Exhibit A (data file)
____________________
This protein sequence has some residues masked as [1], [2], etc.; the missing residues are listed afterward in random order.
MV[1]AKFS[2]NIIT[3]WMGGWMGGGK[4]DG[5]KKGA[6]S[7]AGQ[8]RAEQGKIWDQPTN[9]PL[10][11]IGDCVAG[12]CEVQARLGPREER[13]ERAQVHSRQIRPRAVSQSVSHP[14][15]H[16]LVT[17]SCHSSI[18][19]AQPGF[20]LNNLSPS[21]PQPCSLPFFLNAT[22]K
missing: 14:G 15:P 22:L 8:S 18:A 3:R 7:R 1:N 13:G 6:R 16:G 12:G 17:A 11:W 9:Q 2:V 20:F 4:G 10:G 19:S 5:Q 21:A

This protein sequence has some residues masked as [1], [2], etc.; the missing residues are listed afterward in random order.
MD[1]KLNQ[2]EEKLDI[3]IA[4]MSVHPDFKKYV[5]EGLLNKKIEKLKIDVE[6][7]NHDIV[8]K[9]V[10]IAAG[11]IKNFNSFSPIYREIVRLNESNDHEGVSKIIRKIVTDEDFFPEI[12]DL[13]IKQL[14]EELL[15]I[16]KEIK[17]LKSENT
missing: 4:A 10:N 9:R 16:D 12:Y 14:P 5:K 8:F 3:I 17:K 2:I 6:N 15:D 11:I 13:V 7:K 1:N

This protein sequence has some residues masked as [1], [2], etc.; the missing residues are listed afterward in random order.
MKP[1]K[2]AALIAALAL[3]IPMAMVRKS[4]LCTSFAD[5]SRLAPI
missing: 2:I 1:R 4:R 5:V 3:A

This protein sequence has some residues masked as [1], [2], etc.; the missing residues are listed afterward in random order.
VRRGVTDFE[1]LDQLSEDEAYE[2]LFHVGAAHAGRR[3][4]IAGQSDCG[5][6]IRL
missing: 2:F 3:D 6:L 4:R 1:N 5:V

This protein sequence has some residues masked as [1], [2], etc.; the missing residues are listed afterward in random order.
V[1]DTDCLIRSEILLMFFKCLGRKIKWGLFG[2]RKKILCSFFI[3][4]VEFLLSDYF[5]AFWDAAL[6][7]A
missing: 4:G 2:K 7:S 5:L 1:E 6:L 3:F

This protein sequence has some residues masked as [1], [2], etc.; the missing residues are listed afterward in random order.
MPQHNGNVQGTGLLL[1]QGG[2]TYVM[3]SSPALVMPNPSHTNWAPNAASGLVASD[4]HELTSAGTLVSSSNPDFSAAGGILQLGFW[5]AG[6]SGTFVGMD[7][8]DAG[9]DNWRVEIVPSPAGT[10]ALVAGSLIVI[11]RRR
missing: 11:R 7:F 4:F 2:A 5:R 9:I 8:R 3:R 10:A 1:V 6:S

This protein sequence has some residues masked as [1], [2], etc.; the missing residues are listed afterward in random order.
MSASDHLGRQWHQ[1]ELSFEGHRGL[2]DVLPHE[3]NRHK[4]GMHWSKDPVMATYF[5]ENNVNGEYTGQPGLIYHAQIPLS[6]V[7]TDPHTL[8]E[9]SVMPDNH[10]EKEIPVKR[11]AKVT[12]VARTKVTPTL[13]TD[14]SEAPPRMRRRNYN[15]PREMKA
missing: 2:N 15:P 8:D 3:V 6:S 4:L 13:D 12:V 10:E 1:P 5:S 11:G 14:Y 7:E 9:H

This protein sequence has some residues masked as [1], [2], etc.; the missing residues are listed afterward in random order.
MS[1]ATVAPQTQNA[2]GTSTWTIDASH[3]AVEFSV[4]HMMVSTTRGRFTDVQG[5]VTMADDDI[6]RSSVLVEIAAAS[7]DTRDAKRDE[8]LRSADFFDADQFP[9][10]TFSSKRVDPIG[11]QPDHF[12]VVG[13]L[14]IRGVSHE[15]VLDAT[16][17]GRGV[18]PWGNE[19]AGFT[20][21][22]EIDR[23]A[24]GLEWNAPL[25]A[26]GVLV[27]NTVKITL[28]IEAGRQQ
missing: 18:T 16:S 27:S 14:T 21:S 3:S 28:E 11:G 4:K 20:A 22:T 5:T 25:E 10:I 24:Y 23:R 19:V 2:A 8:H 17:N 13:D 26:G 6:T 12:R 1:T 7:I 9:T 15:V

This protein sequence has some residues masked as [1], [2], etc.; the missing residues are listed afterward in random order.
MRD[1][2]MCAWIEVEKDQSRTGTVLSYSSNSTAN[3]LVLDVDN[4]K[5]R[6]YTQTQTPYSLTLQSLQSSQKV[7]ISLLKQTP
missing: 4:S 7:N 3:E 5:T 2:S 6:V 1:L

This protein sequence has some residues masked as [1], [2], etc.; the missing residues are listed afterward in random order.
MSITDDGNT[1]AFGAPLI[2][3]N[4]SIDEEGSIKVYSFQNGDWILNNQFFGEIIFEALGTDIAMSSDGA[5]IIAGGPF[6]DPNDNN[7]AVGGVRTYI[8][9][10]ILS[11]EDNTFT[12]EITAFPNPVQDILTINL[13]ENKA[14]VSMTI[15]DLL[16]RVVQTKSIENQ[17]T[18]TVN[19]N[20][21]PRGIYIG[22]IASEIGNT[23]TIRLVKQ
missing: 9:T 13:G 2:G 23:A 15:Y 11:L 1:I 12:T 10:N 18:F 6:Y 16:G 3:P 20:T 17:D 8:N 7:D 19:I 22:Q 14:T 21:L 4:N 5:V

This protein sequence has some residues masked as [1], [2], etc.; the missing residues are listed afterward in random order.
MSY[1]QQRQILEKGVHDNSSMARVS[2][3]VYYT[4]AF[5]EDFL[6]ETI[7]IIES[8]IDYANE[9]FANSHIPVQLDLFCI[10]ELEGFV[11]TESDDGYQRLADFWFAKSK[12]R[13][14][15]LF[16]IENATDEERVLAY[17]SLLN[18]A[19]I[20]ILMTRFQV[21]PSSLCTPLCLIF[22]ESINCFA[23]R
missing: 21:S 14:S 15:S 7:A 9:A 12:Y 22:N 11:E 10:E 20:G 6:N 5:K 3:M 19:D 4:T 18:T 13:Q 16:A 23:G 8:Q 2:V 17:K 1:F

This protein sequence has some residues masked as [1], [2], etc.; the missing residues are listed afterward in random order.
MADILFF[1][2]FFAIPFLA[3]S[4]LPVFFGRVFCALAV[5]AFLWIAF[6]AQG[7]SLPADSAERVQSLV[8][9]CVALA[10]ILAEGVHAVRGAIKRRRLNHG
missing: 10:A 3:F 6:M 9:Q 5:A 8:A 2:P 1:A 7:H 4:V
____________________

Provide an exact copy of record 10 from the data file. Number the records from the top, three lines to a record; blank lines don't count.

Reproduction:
This protein sequence has some residues masked as [1], [2], etc.; the missing residues are listed afterward in random order.
MSITDDGNT[1]AFGAPLI[2][3]N[4]SIDEEGSIKVYSFQNGDWILNNQFFGEIIFEALGTDIAMSSDGA[5]IIAGGPF[6]DPNDNN[7]AVGGVRTYI[8][9][10]ILS[11]EDNTFT[12]EITAFPNPVQDILTINL[13]ENKA[14]VSMTI[15]DLL[16]RVVQTKSIENQ[17]T[18]TVN[19]N[20][21]PRGIYIG[22]IASEIGNT[23]TIRLVKQ
missing: 9:T 13:G 2:G 23:A 15:Y 11:L 1:I 12:T 10:N 18:F 6:Y 16:G 3:P 20:T 17:D 8:N 7:D 19:I 22:Q 14:T 21:L 4:N 5:V